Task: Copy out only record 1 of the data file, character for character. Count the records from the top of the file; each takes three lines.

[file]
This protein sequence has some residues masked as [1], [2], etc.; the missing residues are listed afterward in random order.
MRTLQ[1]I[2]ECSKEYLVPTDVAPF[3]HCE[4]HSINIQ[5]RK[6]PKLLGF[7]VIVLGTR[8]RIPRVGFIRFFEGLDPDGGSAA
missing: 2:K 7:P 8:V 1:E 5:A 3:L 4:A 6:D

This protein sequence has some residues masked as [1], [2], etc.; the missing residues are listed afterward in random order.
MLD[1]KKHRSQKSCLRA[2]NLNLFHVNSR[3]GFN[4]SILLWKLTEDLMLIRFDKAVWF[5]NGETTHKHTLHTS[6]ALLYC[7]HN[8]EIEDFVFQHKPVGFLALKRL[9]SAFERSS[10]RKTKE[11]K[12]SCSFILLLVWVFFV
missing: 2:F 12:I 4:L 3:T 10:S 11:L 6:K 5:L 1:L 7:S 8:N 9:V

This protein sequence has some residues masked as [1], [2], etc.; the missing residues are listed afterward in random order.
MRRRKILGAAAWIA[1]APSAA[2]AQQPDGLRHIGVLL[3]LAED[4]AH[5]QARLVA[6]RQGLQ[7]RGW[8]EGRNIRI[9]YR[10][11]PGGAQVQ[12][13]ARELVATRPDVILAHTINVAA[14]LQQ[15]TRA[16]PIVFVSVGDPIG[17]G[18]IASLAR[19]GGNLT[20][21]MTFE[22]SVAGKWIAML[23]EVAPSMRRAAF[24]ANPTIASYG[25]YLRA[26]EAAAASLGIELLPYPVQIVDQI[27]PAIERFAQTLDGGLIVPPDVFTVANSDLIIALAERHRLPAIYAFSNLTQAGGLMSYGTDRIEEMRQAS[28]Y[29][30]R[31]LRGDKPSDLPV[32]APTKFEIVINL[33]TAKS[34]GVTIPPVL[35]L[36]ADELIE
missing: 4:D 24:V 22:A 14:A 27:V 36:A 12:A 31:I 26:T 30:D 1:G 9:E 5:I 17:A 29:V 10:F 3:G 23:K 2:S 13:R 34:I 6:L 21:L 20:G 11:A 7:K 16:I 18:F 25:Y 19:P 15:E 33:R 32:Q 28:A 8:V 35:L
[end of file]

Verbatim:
This protein sequence has some residues masked as [1], [2], etc.; the missing residues are listed afterward in random order.
MRTLQ[1]I[2]ECSKEYLVPTDVAPF[3]HCE[4]HSINIQ[5]RK[6]PKLLGF[7]VIVLGTR[8]RIPRVGFIRFFEGLDPDGGSAA
missing: 2:K 7:P 8:V 1:E 5:A 3:L 4:A 6:D